I’ve lost count of the number of times I’ve heard the phrase “bleach this hair” throughout my career. Heck, I’ve lost count of the number of times I’ve said it myself before learning more about it.
The Cambridge and American Dictionaries define “bleach” and “bleaching” as “to remove the colour from something or make it lighter, with the use of chemicals or by the effect of light from the sun; to become lighter in this way. A liquid or powder used to clean or make something whiter or lighter in color.”
So, while technically the process can be correctly described as bleaching, we aren’t using bleach on hair. We use lightener when lifting the hair. Not only does it sound better and less scary, lightener has been designed specifically for use on the hair. Another major difference is what powers bleach versus lightener.
Most of the time when we think of bleach we’re thinking of a chlorine-based bleach. When it comes to hair, we use a peroxide-based bleach, or – lightener. This screenshot from Wikipedia breaks down the difference nicely.
- Talk all the smack you want about Wikipedia but I love that all of the resources are listed for you to followup on your research
Lifting the hair in the salon is also able to be done in a controlled manner. The cool thing with lightener is that the power is in the product and not in the developer, the developer just changes how quickly you get where you’re going initially.
What most people, in my experience, tend to be worried about is the damage associated with lifting the hair. I want you to know, that’s a very valid concern. So what should you look for in a stylist when you’re exploring options for lifting your hair?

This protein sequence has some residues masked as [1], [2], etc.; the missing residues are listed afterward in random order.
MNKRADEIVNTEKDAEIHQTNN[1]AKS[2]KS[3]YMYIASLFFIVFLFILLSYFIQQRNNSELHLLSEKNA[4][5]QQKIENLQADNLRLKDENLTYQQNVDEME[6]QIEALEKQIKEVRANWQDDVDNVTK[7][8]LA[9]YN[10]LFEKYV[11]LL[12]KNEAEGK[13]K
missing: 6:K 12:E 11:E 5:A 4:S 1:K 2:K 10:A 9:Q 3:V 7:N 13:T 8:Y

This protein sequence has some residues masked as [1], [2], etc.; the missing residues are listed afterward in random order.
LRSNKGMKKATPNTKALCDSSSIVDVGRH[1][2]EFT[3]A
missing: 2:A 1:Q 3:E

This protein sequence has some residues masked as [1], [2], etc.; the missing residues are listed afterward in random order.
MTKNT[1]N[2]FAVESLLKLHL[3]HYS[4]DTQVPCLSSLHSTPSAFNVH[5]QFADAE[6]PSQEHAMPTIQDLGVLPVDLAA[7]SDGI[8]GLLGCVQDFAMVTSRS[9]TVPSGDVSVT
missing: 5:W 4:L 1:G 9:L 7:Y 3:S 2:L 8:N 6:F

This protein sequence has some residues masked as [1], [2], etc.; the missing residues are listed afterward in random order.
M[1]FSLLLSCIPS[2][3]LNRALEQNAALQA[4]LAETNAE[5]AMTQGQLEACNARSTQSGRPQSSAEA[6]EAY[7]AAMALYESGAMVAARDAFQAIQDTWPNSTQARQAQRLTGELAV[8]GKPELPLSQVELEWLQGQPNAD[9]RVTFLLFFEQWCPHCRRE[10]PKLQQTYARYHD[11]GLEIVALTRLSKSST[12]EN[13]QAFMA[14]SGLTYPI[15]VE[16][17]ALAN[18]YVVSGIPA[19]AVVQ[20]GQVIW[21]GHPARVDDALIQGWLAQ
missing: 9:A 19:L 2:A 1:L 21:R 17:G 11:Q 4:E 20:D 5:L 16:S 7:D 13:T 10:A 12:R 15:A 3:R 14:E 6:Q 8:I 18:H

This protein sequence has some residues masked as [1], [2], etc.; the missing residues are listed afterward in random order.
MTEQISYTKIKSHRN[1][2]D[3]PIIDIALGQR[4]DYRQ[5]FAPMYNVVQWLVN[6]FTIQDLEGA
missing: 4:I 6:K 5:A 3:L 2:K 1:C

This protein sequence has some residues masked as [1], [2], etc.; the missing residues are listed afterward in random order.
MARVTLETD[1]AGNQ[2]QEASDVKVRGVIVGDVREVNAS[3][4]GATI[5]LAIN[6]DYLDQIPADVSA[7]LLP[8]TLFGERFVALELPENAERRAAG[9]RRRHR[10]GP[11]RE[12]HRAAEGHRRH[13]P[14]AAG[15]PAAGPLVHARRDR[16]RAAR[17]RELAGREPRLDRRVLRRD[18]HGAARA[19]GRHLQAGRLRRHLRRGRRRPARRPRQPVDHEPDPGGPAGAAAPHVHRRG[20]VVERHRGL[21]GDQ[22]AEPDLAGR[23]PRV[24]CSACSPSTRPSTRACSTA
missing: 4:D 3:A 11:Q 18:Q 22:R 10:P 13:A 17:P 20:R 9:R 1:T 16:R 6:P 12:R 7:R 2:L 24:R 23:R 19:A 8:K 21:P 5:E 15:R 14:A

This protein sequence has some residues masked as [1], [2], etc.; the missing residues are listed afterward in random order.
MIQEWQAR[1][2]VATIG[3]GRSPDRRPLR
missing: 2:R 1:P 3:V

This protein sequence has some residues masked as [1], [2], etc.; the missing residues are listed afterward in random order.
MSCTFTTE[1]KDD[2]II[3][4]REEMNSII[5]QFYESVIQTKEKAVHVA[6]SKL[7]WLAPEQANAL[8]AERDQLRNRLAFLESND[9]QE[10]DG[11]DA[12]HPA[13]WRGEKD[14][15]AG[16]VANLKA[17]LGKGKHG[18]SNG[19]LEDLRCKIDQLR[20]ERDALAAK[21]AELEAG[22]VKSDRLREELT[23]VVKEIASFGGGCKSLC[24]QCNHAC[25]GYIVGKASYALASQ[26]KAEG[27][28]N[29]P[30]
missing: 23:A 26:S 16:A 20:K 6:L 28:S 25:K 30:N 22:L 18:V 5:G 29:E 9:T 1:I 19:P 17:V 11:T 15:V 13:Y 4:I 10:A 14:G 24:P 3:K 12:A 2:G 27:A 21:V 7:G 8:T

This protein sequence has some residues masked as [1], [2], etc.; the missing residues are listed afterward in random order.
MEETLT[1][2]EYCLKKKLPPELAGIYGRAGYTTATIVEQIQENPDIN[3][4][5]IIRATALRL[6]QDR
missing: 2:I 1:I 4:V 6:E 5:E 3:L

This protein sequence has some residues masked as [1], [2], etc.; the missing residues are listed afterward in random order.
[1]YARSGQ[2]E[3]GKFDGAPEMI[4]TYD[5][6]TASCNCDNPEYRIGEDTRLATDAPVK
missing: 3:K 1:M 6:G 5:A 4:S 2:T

- Ask them about the process. None of us are going to give you the details you need to replicate our services at home or with a friend, but a colorist that won’t explain the general process to you isn’t one I would feel comfortable with personally.
- Ask them how long it takes. All colorists should be concerned about your hair health when lifting the hair, my experience in nailing down which ones are the most concerned is the ones who like to lift “low and slow.” What that means is that we’re going to start with a lower volume developer and work our way up from there. This will likely result in the process taking longer, but gives your colorist maximum control along the way.
- Ask them if they pull the lightener through every foil every time. I’m going to preface my reasoning here with a note that if you have a long-term relationship with your colorist and they do this and your hair looks and feels great, then there’s no reason to change anything up. However, in my personal experience behind the chair I have found that if your ends are already as light as we want or need them to be, there’s no reason to pull lightener through on a consistent basis. This specific action has been responsible for a majority of the damaged hair I’ve seen throughout the years. Is it important to make sure that your toner doesn’t build up and affect the end results? Yep. Are there better ways to do that than pulling the lightener through at the time of application? Also yep.
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